February 2021

“Functional Waters” Angling for Anxious Consumers

The “functional water” market category is picking up steam. You might start getting questions about these products, particularly those that claim to have “calming” effects during these stressful times. So what’s in these products?

Driftwell is one example. It’s a new PesiCo product promoted to help you “sip into relaxation.” Along with natural flavors, it contains 200 mg L-theanine and 40 mg magnesium per can. Some early research shows that taking 200 mg theanine, an amino acid, reduces anxiety and might prevent blood pressure from increasing due to stress. But there’s also conflicting evidence that shows it increases relaxation in people who are already calm, not in those who are stressed. When it comes to magnesium, there isn’t any clinical evidence that it has calming effects.

Recess is another product being heavily promoted on social media. It’s a sparkling water claiming to be “an antidote to modern times,” by helping the “body and mind maintain a calm and balanced state.” Like Driftwell, this product contains theanine. It also contains hempAmerican ginseng, and lemon balm. Early research shows that hemp does not reduce stress. And while early research shows American ginseng might improve short-term memory and reaction time, there isn’t any evidence that it has calming effects. Some research shows that taking lemon balm in single doses of 300 mg or 600 mg reduces anxiety and increases calmness and alertness in healthy adults. But it’s not clear how much lemon balm is in the Recess product.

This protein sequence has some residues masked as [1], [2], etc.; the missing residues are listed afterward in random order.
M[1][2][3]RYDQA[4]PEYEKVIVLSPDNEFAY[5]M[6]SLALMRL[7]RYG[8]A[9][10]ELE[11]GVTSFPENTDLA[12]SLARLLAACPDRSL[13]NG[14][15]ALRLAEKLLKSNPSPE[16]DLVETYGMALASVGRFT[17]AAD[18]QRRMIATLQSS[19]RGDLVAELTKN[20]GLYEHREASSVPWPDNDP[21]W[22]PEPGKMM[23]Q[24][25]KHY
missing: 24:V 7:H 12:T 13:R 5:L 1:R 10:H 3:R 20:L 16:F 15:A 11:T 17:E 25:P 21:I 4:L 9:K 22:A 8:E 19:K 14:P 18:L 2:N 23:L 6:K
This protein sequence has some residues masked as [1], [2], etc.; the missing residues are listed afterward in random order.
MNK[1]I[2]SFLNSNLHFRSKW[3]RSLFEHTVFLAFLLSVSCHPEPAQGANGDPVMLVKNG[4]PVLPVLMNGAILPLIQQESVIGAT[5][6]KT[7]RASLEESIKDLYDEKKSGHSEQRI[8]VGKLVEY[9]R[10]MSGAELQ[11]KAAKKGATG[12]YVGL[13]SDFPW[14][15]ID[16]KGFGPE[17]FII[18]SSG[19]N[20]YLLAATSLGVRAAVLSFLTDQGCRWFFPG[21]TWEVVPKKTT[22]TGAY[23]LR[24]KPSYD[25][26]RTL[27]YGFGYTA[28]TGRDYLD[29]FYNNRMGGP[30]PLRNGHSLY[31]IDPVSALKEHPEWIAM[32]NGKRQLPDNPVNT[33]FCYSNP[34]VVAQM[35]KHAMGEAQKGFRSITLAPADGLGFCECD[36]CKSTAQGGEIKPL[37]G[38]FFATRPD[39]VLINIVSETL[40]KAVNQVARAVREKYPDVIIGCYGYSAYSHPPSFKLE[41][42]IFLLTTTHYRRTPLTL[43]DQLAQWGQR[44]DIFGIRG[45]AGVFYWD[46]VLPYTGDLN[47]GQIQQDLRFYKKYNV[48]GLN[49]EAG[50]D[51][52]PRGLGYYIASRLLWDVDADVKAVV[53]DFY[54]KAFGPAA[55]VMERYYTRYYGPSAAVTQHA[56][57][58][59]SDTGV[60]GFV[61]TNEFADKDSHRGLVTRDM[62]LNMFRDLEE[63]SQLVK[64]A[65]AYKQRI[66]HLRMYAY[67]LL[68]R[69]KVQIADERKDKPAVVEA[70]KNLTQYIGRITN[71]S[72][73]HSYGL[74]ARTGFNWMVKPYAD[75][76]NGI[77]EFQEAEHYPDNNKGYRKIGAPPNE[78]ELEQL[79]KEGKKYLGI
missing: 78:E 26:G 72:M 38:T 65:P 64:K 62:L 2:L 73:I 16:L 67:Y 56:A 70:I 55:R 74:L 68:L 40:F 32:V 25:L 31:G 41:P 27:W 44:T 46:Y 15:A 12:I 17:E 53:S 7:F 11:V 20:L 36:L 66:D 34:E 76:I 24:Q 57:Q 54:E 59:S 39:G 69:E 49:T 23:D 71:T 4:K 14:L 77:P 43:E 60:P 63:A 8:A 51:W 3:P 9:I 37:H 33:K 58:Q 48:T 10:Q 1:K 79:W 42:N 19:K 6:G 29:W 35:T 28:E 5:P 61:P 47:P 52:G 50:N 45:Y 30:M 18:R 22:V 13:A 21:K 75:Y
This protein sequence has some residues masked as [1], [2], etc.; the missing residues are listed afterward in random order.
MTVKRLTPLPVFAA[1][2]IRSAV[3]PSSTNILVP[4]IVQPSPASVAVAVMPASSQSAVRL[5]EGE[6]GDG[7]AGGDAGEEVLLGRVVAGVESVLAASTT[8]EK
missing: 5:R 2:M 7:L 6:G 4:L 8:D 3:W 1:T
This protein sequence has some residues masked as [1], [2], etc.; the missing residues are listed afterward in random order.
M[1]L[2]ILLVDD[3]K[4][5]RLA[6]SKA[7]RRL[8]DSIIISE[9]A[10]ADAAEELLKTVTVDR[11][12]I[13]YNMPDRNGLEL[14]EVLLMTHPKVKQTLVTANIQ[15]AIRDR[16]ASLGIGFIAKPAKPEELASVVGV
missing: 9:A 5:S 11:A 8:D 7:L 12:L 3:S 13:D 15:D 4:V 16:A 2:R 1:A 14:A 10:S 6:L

Lastly, Zenify is a “calming stress relief” sparkling water also promoted to improve focus. Like the other two products, it contains theanine. Other ingredients include the amino acids gamma aminobutyric acid (GABA) 350 mg and glycine 250 mg. Early research shows that taking 100-200 mg of GABA can prevent brain waves that are linked to stress, but it does not reduce subjective measures of stress. It’s also important to note that GABA isn’t able to cross the blood brain barrier when taken by mouth, so it doesn’t have the same effects as prescription drugs that act like GABA in the body. While there isn’t any evidence that glycine has calming effects, early research shows that it might improve memory and mental performance.

If patients ask about these products, tell them that for the most part, the evidence is murky. While some ingredients might be beneficial, not all products list ingredient amounts. This also makes it difficult to make any recommendations regarding safety or potential interactions with drugs. Most importantly, they’re very expensive – Zenify is $30 for a 12 pack. Recess will set you back $40 for just 8 cans. For now, advise patients to save their money, and put their efforts toward more proven stress relief methods like meditation and exercise.

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